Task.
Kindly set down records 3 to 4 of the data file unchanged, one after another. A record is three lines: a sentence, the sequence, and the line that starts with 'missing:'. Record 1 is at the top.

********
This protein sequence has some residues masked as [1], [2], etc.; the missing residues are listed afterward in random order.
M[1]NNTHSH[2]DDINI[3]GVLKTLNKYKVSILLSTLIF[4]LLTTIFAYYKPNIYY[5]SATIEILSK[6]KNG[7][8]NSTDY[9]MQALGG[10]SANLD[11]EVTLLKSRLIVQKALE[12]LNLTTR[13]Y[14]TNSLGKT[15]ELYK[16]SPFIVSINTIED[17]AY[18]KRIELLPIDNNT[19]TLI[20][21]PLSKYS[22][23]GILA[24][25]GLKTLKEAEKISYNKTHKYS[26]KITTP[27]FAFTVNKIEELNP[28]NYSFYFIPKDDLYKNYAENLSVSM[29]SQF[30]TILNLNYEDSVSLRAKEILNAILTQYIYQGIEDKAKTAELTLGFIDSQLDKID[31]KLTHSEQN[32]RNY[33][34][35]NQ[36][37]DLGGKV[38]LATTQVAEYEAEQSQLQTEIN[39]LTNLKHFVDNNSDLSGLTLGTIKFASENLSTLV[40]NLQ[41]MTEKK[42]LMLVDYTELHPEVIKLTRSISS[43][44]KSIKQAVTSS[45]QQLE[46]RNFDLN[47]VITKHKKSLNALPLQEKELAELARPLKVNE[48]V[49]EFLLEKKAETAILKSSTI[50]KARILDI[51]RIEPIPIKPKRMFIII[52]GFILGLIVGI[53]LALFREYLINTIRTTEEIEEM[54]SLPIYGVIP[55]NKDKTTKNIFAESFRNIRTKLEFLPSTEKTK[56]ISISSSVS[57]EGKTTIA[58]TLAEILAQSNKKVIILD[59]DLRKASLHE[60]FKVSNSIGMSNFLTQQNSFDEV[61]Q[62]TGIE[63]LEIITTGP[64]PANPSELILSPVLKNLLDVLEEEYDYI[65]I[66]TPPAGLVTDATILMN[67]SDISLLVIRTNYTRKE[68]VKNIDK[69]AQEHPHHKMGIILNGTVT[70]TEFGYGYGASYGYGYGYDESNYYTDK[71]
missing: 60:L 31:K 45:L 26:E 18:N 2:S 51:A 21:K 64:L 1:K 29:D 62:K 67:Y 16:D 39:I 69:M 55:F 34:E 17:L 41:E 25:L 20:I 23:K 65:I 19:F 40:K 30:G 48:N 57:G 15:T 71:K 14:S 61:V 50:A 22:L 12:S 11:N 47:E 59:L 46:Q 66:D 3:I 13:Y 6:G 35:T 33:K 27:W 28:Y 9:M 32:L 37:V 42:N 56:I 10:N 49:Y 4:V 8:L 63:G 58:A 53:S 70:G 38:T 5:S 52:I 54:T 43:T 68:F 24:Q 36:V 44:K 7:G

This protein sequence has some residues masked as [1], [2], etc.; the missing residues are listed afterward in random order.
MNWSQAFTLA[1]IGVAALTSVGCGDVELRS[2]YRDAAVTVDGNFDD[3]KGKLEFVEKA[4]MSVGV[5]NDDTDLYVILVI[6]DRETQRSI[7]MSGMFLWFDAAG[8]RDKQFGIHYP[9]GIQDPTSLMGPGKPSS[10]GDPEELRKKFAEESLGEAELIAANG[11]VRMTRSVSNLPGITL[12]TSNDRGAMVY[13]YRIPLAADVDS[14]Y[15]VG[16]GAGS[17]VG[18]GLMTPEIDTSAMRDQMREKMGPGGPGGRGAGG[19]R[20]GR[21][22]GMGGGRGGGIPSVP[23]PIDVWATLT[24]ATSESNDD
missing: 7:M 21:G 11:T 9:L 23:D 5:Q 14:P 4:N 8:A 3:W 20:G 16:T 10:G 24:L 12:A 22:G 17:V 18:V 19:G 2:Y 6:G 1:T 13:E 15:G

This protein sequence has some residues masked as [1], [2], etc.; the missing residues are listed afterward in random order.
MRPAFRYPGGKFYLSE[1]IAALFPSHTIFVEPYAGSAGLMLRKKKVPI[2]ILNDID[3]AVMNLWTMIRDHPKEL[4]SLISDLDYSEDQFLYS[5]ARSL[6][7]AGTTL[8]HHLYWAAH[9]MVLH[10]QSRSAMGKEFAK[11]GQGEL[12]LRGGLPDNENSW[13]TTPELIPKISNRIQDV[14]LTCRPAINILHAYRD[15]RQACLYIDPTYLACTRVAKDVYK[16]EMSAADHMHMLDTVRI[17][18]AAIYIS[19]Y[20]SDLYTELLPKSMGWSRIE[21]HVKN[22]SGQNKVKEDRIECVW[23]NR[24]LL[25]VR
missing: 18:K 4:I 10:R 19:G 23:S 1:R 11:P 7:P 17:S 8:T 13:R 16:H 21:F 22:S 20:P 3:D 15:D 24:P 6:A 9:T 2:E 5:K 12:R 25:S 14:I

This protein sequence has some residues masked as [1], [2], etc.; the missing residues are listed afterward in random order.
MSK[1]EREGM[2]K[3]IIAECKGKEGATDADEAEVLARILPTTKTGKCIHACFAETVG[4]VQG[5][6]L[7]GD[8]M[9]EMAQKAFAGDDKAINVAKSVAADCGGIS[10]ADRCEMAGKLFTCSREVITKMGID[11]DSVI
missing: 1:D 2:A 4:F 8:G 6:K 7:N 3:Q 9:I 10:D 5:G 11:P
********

This protein sequence has some residues masked as [1], [2], etc.; the missing residues are listed afterward in random order.
MRPAFRYPGGKFYLSE[1]IAALFPSHTIFVEPYAGSAGLMLRKKKVPI[2]ILNDID[3]AVMNLWTMIRDHPKEL[4]SLISDLDYSEDQFLYS[5]ARSL[6][7]AGTTL[8]HHLYWAAH[9]MVLH[10]QSRSAMGKEFAK[11]GQGEL[12]LRGGLPDNENSW[13]TTPELIPKISNRIQDV[14]LTCRPAINILHAYRD[15]RQACLYIDPTYLACTRVAKDVYK[16]EMSAADHMHMLDTVRI[17][18]AAIYIS[19]Y[20]SDLYTELLPKSMGWSRIE[21]HVKN[22]SGQNKVKEDRIECVW[23]NR[24]LL[25]VR
missing: 18:K 4:I 10:R 19:G 23:S 1:R 11:P 7:P 17:S 8:T 13:R 16:H 21:F 22:S 20:P 3:D 15:D 24:P 6:A 9:T 2:E 5:K 12:R 25:S 14:I

This protein sequence has some residues masked as [1], [2], etc.; the missing residues are listed afterward in random order.
MSK[1]EREGM[2]K[3]IIAECKGKEGATDADEAEVLARILPTTKTGKCIHACFAETVG[4]VQG[5][6]L[7]GD[8]M[9]EMAQKAFAGDDKAINVAKSVAADCGGIS[10]ADRCEMAGKLFTCSREVITKMGID[11]DSVI
missing: 1:D 2:A 4:F 8:G 6:K 7:N 3:Q 9:I 10:D 5:G 11:P